Tag Archives: Financial Statement Analysis

For Beginners: Linkages between Financial Statements or How to Read a Financial Statement

A reader posts a question

I haven’t started investing yet but can’t wait to do so once I get a job. I am still developing my investment strategy and plan.

I think I am able to do basic valuations and financial modelling. BUT the one thing I can’t get my head around is: Linkages between financial statements.

This is the most important issue that is not being discussed here. I agree with V4Value that learning financial statement analysis would be an excellent idea. Unfortunately, there doesn’t seem to be any good, free online courses such as there are for valuations. I have been able to find this  course which comes close to what I am looking for: http://ocw.mit.edu/courses/sloan-school-of-management/15-535-business-analysis-using-financial-statements-spring-2003/lecture-notes/

But no video lectures! :(

CSInvesting Accounting Sources

Thanks for your dilemma and your excellent link above to the MIT accounting course (free).  Here are two books (of course, in the VALUE VAULT.  Email me at aldridge56@aol.com with VALUE VAULT in the subject line and I will send a key within 48 hours).

Ben Graham’s Classic Book: Interpretation_of_Financial_Statments-1

Tracy’s book on how financial statements link together: How_to_Read_a_Financial_Report

Videos on Accounting

Here is one link for an accounting lecture on common-size financial statements:

http://www.learnerstv.com/video/Free-video-Lecture-1170-Management.htm (Click on videos at the top of the web-page for videos on accounting and many other courses) A great series of videos for a Saturday night date.  Seriously, another supplement to what you learn from books. The next step is to go through a company annual report of a company that interests you.

Short lectures on financial topics or many other subjects: http://www.khanacademy.org/

Good luck!

Lecture 11: Balance Sheet Analysis and How to Learn Accounting

This lecture focuses on the balance sheet and how to spot warnings.

Go here to download the lecture: http://www.scribd.com/doc/69296625/Lecture-11-Balance-Sheet-Analysis-Duff-Phelps-ROE-vs-ROC

The Professor and Great Investor (“GI”) in this 11th lecture recommends two books to learn how to read a financial statement.

(1.) The First book is Ben Graham’s: Interpretation of Financial Statements (Basic)


(2.) The second book is Thornton O’Glove’s Quality of Earnings which has good case studies (recommended).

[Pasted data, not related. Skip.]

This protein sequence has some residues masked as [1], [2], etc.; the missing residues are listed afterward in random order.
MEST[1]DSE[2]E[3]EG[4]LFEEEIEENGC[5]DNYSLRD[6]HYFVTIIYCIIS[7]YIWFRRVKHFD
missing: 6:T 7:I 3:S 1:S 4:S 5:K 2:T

You need an intermediate level of accounting knowledge to be firmly grounded.  You can take classes at a community college or you can read beginning and intermediate accounting textbooks, but you must have the particular text’s student guide to work the accounting problems or else you will not grasp all the concepts.

The two best books (I have found) for corporate finance and financial statement analysis are:

(1.)  Analysis for Financial Management by Robert C. Higgins (Corporate Finance)


The Student Guide for your review and preview is here:


  1. Financial Statement Analysis and Security Analysis by
    Stephen N. Penman is excellent though the acronyms I found difficult at first.  This text will help you understand how to value growth–a critical part of investing. Make sure you have the edition that corresponds to the Student Guide so you can study the problem sets found here:


Once you have mastered those texts you can find case studies and further review here:

Financial Shenanigans: How to Detect Accounting Gimmicks & Frauds in Financial Reports (3rd. Edition) by Howard Shillit


You can also go to short-seller blogs that have many examples of their work for you to study.

An Australian Hedge Fund manager who has been uncovering Chinese Frauds and whom you can learn from is here: http://www.brontecapital.com/  (an excellent blog).

Off Wall Street Consulting, Inc. provides samples of their research here: http://www.offwallstreet.com/research.html

I recommend that you download their reports and also download the 10-Ks or annual reports of the companies mentioned in their research reports (and year corresponding to the date of the research report).  Try to critique their research; can you follow the analysis from reading the financial statements yourself?

You will be learning from skilled professionals with a track record.  Yes, it is work to download 10-Ks, research reports, and then read several thousands of pages, but you will learn more than sitting in an MBA classroom on how to value businesses.

You will know the strengths and weaknesses of financial statements, how to spot frauds and how to convert accounting numbers into useful information to find bargains or avoid blow-ups. Not bad for a few hundred dollars and a few months in deep study.